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I am an Autistic person,not a person with autism. I am also not Aspergers. The diagnosis isn't even in the DSM anymore, and yes, I agree with the consolidation of all autistic spectrum stuff under one umbrella. I have other issues with the DSM.

I don't like Autism Speaks. I'm Disabled, not differently abled, and I am an Autistic activist. Self-advocate is true, but incomplete.

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MLA: Zisk, Alyssa Hillary. "Post Title." Yes, That Too. Day Month Year of post. Web. Day Month Year of retrieval.

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Thursday, October 13, 2016

My fear is not of water.

Written at a poetry workshop at my university's gender and sexuality center. The prompt was a first memory of a swimming pool/body of water. 

My fear is not of water.

I know my mother took me to the JCC when I was a baby,
Held my head above the water and let me bounce and splash.
But that's not what I remember.

You shall teach your child the ten commandments and how to swim
They wrote above the door.
She taught me how to swim, a little.
Watched me in the pool as I bounced and splashed and swam underwater.
But that's not what I remember.

My first distinct memory of water, I am in a lake.
Swimming lessons, I am three,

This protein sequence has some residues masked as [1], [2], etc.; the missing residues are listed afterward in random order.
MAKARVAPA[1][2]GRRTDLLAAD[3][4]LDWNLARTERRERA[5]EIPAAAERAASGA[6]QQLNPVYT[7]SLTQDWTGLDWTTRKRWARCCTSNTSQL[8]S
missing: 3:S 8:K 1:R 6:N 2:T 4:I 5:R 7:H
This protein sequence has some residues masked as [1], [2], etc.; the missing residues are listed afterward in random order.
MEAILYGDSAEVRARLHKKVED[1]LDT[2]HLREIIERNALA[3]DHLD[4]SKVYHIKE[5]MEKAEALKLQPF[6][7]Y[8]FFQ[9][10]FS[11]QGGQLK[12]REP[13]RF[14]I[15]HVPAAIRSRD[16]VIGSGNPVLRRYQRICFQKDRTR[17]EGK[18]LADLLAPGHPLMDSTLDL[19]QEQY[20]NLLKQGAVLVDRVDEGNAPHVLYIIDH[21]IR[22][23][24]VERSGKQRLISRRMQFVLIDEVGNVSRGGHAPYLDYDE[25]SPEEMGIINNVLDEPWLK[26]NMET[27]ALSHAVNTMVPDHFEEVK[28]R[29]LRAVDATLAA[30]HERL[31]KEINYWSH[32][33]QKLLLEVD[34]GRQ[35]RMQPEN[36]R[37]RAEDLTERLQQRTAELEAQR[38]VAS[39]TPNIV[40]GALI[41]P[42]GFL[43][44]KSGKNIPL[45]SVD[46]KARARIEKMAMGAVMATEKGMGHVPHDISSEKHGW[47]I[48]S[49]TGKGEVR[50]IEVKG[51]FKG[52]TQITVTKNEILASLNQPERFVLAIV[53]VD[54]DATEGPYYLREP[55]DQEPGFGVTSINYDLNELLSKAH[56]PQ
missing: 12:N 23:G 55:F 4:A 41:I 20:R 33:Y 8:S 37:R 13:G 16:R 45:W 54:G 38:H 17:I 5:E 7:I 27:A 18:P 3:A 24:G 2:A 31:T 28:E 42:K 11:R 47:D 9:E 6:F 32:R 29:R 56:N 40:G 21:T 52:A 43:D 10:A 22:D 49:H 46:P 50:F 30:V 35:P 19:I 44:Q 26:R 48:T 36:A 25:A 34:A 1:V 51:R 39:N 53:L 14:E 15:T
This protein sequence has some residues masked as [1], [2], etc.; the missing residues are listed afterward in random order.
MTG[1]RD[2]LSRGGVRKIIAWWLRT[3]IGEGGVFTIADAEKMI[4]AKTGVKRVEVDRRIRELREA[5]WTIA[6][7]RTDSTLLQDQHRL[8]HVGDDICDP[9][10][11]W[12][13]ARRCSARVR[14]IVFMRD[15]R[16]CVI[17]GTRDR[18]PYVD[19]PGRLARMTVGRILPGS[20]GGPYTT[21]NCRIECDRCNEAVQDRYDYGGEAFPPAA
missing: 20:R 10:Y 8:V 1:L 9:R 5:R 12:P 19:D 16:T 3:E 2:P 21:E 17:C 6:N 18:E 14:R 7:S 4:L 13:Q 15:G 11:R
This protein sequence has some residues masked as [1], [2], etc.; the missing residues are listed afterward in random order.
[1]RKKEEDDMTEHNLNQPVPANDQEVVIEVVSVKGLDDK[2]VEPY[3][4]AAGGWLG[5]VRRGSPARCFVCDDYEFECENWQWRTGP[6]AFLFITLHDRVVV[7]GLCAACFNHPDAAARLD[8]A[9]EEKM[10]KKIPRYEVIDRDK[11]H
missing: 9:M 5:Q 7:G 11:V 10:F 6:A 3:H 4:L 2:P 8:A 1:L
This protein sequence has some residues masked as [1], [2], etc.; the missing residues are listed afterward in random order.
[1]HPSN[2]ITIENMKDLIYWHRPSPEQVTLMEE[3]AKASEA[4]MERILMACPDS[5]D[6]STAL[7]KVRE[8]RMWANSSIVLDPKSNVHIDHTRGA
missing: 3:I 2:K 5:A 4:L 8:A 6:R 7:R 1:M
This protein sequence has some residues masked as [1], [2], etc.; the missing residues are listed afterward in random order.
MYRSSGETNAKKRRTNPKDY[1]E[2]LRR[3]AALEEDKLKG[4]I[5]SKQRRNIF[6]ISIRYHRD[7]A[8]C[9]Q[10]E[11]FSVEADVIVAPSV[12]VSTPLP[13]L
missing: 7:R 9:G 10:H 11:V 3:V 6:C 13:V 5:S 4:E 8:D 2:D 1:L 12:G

Too strong a swimmer for the pre-school classes and placed with the kindergartners.
We sit in a circle in the lake.
Suddenly, it matters that I am smaller than my classmates.
I am not tall enough to sit and keep my head above water.
I gasp. I stand. I cry and leave.
My fear is not of water, but of adults telling me it is safe for me to sit,
Then discovering, gasping, that they are wrong.

I don't return to the lesson.
I do drag my mother back to the water with me.
My fear is not of water.

My next distinct memory of water, I am at my grandfather's pool. I think I am eight.
We splash each other, shoot each other with water guns.
I pull myself up on the floating mattress, laughing.
He sits. On my head. He doesn't know I'm there.
I stare up at him, trying not to panic.
I can hold my breath for one minute.
That's one minute to get out.
I can reach the edges of the mattress with my arms.
I pull with my arms and my neck.
My head pops free. I can breathe.
My fear is not of water, but of adults who want only the best for me,
Hurting me because of what they do not know.

I still join swim team, in high school,
Pass out into the pool the first time I swim the 200 medley.
Swim the medley again at league championships, repeating to myself:
Butter, back, breast, free, don't pass out.
My fear is not of water.

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  1. I too developed a fear of being in water situations as a kid do to things adults did. Only, in my case, it was a special ed teacher, Ms. F. (ironically, one of my favorite ones from that school) who literally grabbed me by the leg, ducked me underwater, and then lavishly praised me with "You went under!! That was super!!". And yes, that quote is verbatim. And no, Ms. F. I did not "go under". You fucking ducked me.
    Needless to say, I was more than a little confused when I later read in "On the Banks of Plum Creek" by Laura Ingalls Wilder that Laura got punished by Pa Ingalls with the same maneuver Ms. F. used on me in an attempt to teach me to go underwater.
    I now realize that what Ms. F. did was an "errorless learning" prompt of the type often lauded by ABA specialists.